Royal Bank of Scotland Group Plc plans to raise about 1 billion pounds ($1.6 billion) in the initial public offering of Direct Line Insurance Group Plc, pricing the stock at a discount to lure investors.
RBS is offering as many as 500 million shares, between 25 percent and 33 percent of the company, priced at 160 pence to 195 pence apiece, the Edinburgh-based bank said today in a statement. The range’s mid-point values Britain’s biggest motor insurer at 2.66 billion pounds, marking the biggest U.K. IPO since Glencore International Plc raised $10 billion in May 2011.
“Today’s announcement reflects the level of investor interest that has been shown at this stage of the transaction, which we believe underlines the potential that exists in Direct Line Group,” Paul Geddes, the insurer’s chief executive officer, said in the statement.
Direct Line’s mid-point valuation is 22 percent less than the 3.4 billion-pound estimate published in a report by Commerzbank AG, a co-manager of the IPO. Investors including JO Hambro Capital Management Ltd. this week said RBS would need to price the stock at a 25 percent discount to attract interest. RBS is selling the insurer to comply with a European Union penalty imposed after the bank took state aid during the 2008 financial crisis.
Morgan Stanley, Goldman Sachs Group Inc. and UBS AG are managing the IPO as bookrunners, while Bank of America Corp., Citigroup Inc. and HSBC Holdings Plc are joint lead managers. The banks will receive as much as 2.6 percent of the money raised in the sale in fees. Intermediaries selling the stock to individual investors will receive a 0.4 percent fee, RBS said.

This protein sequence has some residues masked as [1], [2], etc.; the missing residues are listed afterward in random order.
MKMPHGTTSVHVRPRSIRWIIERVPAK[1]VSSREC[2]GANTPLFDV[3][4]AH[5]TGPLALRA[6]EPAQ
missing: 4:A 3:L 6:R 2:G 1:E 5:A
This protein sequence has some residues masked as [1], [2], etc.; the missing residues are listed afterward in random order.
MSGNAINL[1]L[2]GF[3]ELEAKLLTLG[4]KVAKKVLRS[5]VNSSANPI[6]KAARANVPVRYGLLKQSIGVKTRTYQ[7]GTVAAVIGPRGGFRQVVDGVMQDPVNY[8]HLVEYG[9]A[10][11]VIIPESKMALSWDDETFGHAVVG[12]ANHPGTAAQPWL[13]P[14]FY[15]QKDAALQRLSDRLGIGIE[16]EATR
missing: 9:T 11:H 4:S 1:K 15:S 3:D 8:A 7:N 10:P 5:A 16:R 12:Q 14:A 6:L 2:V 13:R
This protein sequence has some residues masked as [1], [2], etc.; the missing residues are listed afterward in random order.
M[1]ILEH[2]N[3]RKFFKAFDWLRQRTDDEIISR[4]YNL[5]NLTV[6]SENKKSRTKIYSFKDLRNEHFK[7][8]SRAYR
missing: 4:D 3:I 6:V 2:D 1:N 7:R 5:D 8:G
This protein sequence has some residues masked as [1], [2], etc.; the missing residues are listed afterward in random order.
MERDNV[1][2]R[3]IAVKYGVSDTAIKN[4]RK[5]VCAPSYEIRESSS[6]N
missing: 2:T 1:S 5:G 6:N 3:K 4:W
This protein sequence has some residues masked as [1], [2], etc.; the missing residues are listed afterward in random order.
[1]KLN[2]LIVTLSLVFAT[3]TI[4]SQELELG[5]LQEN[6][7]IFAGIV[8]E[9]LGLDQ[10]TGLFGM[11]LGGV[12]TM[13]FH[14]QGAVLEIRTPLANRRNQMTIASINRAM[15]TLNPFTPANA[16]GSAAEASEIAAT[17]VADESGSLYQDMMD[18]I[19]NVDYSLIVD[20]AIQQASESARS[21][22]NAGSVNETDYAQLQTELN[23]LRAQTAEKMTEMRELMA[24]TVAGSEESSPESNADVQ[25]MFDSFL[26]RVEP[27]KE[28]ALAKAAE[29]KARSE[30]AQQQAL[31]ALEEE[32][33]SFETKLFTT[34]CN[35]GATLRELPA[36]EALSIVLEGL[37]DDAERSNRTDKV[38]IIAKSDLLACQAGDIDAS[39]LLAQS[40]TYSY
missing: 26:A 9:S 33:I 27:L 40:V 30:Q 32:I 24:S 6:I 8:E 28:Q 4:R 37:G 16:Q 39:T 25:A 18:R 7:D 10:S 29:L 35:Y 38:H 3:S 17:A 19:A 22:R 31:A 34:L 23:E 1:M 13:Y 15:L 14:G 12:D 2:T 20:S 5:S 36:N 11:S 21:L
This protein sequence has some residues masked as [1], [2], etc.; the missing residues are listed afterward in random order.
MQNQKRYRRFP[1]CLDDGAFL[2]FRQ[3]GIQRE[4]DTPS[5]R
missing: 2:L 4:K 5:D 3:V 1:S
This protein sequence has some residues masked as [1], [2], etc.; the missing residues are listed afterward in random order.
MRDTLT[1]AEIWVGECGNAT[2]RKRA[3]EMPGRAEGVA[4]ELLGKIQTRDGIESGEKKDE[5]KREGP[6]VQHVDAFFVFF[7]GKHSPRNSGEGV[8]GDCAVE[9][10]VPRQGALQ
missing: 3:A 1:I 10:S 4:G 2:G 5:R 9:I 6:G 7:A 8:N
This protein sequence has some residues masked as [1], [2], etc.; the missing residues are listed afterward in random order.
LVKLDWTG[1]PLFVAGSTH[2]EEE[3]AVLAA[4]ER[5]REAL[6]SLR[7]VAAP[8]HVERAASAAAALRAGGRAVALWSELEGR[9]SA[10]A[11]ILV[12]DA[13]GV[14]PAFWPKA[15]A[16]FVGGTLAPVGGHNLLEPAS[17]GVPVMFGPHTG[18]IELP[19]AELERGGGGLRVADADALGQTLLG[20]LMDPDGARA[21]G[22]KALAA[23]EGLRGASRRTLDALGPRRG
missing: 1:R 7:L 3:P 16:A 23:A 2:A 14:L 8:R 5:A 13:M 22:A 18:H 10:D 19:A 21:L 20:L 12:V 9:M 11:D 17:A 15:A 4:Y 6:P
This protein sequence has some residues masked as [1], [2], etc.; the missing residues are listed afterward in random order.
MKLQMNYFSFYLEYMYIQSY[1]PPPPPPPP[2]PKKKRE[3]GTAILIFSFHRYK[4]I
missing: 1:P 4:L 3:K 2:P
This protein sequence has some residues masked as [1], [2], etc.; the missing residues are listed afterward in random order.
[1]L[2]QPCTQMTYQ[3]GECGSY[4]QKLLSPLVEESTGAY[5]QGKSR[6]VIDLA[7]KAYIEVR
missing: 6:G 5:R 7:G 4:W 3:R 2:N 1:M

Market volatility caused by Europe’s sovereign debt crisis has crimped the pace of stock sales in the region this year. Companies raised $1.5 billion this year in London IPOs, compared with $15.6 billion in the same period last year, according to data compiled by Bloomberg.
Direct Line competes in a U.K. market that hasn’t made an underwriting profit in the last decade because of surging personal-injury claims, according to the Association of British Insurers.
The IPO comes as the Competition Commission, a U.K. antitrust regulator, begins a probe into the country’s motor insurance market, which the Office of Fair Trading deemed “dysfunctional.”
The insurer said pretax profit may be eroded by between 30 million pounds and 45 million pounds depending on the outcome of a Court of Appeal decision relating to increased damages costs in the industry. The firm also signed a five-year distribution agreement with RBS this month, it said.
Geddes is focusing on controlling expenses and improving underwriting after the firm lost money in 2010 because of rising claims costs. The firm “messed up” by failing to manage claims and raise premiums quickly enough, RBS CEO Stephen Hester said in 2009.
The insurer, which has about 8.5 million mainly U.K. home and motor insurance customers, returned to profit in 2011 and earnings rose 7 percent to 224.2 million pounds in the first half of this year. It paid out 1.01 pounds in claims for every pound it took in premiums in the six months ended June 30.
Geddes will receive a salary of 760,000 pounds, annual bonus of 1.33 million pounds and long-term incentives valued at as much as 1.5 million pounds a year, the IPO prospectus said. He will also buy 56,179 shares in the IPO at the offer price, the company said.